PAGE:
The Revolution's Last Men

The Revolution's Last Men

The Soldiers Behind the Photographs

Don N. Hagist

Westholme Publishing, Yardly, Pennsylvania, 2015, 256 pages

Book Review published on: January 13, 2017

Wrinkles on their faces run like ancient rivers across rugged terrain. Eyes of aged men born in the eighteenth century glare at you from 1864 daguerreotype photographs, conveying a seriousness about their past, present, and future. The Revolution’s Last Men: The Soldiers Behind the Photographs, by Don Hagist, impels the reader to look at the pictures before reading the biographies of these centenarians who were alive during the American Civil War. After soaking in the historic photographs, the reader must understand that this is a book about a book. Specifically, Hagist’s book is a genealogical investigation of the facts, or lack thereof, of the Rev. Elias Brewster Hillard’s original work, Last Men of the Revolution.

In early 1864, the outcome of the American Civil War remained undecided. The earth continued to consume the dead on battlefields, as described in detail by pro-Union newspapers and echoed by the cries of grieving parents and widows. An infant nation was crawling into a fourth year of the cauldron of war, resulting in a wave of apathy among many northerners. Hillard, a prominent minister from Connecticut, saw an opportunity to rally war-weary Unionists when Nelson and Roswell Moore published photographs of the living veterans of the American Revolution. In an attempt to rally the Union, Hillard embarked on a quest to interview these aged veterans and publish their stories along with the Moores’s photographs. Last Men of the Revolution was completed and published in the same year, receiving accolades and recognition for his patriotic endeavor.

However, Hillard did not have access to pension records, nor did he attempt to validate the veterans’ stories. He excluded revolutionary veterans living in southern states as that would be contrary to his motivation to rally northerners. There was also the fact that these veterans were late in years, some literally on their deathbeds when interviewed. In The Revolution’s Last Men, Hagist conducts an exhaustive examination of the original interviews and subjects them to contemporary genealogical investigative techniques in order to correct, update, or corroborate the veterans’ stories. As a result, Hagist brings a historical moment alive by artfully depicting the timeframes, events, and hardships these veterans faced during the American Revolution.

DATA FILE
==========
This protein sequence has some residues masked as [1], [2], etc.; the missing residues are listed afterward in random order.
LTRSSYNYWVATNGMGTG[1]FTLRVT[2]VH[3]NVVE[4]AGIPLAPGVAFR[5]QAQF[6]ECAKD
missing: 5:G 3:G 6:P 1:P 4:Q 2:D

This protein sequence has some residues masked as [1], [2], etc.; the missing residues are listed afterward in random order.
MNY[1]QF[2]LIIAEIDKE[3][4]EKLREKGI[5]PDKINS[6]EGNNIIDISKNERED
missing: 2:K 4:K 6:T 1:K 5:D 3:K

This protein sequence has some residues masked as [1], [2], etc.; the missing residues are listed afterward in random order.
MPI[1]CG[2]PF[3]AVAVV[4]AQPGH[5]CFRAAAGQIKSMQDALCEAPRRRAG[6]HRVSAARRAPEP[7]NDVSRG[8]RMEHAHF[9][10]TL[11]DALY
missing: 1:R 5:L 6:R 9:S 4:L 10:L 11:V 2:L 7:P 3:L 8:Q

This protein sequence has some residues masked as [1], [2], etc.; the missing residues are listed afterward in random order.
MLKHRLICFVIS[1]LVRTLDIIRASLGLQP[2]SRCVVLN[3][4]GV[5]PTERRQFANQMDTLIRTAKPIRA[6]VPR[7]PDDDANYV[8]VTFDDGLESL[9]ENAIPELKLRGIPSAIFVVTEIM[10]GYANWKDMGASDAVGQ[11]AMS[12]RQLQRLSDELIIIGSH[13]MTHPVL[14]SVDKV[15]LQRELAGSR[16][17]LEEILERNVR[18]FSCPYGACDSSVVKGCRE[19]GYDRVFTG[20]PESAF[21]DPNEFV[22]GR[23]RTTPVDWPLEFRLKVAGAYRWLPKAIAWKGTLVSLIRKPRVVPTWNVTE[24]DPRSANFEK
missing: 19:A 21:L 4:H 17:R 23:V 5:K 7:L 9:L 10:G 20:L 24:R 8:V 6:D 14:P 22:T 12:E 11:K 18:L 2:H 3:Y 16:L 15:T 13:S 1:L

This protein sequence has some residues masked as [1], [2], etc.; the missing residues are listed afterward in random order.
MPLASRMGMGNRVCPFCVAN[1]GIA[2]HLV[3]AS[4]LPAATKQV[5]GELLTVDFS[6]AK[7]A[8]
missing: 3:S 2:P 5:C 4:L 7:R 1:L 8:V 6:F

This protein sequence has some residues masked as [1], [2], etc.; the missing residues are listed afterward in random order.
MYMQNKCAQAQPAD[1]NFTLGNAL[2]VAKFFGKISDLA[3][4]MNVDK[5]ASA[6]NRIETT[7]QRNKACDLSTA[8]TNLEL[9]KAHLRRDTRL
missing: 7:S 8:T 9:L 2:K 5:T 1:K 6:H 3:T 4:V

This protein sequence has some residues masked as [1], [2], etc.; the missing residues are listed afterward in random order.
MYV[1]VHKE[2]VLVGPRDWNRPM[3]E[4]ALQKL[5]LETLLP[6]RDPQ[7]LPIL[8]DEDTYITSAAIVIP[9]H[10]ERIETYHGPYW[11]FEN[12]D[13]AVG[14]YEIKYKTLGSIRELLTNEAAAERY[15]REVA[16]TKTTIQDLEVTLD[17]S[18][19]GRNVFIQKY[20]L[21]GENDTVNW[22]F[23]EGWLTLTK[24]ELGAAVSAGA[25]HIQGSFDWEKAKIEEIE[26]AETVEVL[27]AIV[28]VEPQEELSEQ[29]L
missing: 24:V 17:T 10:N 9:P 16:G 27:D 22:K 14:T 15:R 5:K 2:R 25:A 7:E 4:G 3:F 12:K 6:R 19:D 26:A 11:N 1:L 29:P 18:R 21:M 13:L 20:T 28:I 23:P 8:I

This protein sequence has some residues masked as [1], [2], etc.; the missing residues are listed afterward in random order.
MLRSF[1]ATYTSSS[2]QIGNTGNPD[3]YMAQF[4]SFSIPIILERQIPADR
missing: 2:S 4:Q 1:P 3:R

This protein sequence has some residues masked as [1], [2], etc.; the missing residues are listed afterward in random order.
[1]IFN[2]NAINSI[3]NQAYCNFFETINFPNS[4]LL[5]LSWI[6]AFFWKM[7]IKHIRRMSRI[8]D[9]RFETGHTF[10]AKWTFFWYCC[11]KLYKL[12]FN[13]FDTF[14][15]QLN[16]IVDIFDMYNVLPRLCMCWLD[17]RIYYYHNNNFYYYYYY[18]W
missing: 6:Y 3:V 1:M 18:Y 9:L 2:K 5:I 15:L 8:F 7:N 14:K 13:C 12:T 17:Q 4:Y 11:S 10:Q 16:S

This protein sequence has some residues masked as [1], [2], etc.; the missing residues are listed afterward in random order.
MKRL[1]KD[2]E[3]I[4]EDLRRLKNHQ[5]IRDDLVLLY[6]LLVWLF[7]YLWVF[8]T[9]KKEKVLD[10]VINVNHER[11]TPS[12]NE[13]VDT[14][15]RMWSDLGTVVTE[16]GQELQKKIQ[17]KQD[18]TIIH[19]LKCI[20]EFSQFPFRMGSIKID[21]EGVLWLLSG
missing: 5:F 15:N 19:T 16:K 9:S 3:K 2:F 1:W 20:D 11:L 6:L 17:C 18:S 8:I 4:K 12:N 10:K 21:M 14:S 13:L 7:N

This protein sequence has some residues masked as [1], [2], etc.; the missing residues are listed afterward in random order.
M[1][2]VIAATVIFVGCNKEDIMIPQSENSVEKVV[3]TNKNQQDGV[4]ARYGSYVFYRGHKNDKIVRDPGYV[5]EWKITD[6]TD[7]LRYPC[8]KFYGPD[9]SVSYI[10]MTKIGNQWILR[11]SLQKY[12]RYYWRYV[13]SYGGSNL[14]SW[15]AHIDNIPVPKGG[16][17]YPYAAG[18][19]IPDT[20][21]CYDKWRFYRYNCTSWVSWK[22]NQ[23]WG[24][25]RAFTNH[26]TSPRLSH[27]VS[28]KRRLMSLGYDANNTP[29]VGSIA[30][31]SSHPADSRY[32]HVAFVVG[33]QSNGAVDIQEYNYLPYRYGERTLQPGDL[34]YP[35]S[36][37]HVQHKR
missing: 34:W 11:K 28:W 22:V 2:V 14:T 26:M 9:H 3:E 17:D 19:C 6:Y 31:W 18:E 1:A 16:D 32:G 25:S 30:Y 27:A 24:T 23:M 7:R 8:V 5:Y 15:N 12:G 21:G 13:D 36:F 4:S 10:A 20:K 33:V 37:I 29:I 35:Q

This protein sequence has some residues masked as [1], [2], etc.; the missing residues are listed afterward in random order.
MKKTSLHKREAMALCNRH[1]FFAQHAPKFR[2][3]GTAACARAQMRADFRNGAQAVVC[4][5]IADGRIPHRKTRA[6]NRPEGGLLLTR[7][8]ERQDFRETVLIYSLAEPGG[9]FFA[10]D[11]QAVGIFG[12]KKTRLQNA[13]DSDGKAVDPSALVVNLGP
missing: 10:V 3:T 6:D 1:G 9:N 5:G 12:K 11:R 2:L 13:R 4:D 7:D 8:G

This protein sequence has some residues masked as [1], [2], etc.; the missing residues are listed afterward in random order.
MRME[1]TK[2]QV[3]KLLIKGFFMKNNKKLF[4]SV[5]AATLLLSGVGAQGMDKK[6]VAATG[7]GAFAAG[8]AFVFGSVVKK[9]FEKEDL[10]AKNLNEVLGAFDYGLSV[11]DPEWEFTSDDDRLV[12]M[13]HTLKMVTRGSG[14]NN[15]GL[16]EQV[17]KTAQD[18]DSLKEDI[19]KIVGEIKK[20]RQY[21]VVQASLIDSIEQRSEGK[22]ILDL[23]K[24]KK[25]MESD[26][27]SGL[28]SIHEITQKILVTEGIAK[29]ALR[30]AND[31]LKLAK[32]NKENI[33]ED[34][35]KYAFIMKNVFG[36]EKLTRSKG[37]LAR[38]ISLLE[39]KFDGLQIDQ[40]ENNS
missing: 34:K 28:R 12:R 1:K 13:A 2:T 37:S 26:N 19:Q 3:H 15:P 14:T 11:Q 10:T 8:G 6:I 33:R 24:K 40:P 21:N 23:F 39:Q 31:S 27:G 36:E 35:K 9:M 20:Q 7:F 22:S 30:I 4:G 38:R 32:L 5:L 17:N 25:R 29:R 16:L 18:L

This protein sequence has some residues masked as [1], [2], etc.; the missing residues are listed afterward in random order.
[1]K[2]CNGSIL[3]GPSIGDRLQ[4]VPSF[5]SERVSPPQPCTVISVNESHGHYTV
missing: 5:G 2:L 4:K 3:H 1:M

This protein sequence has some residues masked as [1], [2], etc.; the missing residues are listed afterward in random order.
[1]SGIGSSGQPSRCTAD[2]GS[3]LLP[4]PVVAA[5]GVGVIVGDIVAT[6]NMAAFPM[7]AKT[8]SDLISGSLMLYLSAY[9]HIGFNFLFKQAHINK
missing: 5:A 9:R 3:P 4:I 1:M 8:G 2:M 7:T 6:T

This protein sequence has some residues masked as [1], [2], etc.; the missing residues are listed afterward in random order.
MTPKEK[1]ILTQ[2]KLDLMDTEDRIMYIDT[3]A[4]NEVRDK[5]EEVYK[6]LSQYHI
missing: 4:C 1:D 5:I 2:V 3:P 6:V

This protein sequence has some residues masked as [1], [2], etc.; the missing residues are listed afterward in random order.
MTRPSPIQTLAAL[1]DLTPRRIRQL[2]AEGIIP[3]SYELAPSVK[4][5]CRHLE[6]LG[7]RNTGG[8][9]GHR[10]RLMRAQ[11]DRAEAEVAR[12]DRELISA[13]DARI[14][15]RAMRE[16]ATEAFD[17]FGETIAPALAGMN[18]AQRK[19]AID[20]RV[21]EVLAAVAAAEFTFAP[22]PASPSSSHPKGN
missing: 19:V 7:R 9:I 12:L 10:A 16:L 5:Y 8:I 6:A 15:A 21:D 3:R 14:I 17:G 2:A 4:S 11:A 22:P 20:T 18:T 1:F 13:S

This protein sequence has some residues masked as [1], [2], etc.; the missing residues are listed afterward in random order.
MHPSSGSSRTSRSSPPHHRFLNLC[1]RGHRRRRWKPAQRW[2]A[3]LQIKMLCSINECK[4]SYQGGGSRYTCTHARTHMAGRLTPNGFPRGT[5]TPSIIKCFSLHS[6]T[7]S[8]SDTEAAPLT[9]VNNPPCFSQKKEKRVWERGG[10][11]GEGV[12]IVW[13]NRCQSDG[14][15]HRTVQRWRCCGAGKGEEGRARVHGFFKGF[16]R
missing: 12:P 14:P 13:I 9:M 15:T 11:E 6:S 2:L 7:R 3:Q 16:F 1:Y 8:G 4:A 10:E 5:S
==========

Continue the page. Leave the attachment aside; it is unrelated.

The book contains a foreword by renowned genealogist Maureen Taylor, who explains the efficacy of Hagist’s book in correcting and updating portions of Hillard’s interviews. Introductions by Hagist and a reprint of Hillard’s original preface provide readers a roadmap to the importance and relevance of the surviving veterans’ biographies. The chapters are dedicated to each of the six surviving veterans and arranged in the following order: Hagist’s research and findings, photograph of the veteran, a thought-provoking sketch by Eric H. Schnitzer rendering what the veteran might have looked like as a young soldier, a drawing of the veteran’s house at the time of interview, and Hillard’s original interview transcript.

Hagist does an excellent job using pension and census records, as well as witness testimonies not available to Hillard, to align the veterans’ testimonies with events, actions, locations, and battles they might have experienced. The photographs by themselves are worth the proverbial thousand words. His research adequately eliminates elements of exaggeration or failing memories that likely occurred during Hillard’s interviews. The reader might find a degree of dynamic equivalency on Hagist’s part (i.e., applying the author’s sense of what the veteran might have sensed in the American Revolution versus trusting the words or phrases expressed by the veteran) when explaining how revolutionary era soldiers behaved in certain situations. However, Hagist’s research does not distract from Hillard’s interviews. On the contrary, his research and findings enhance our knowledge of the service these veterans provided during our nation’s birth. This book is recommended for anyone that enjoys combining history with genealogical research to validate or enhance research conducted in previous eras.

Book Review written by: Brook Allen, Fort Gordon, Georgia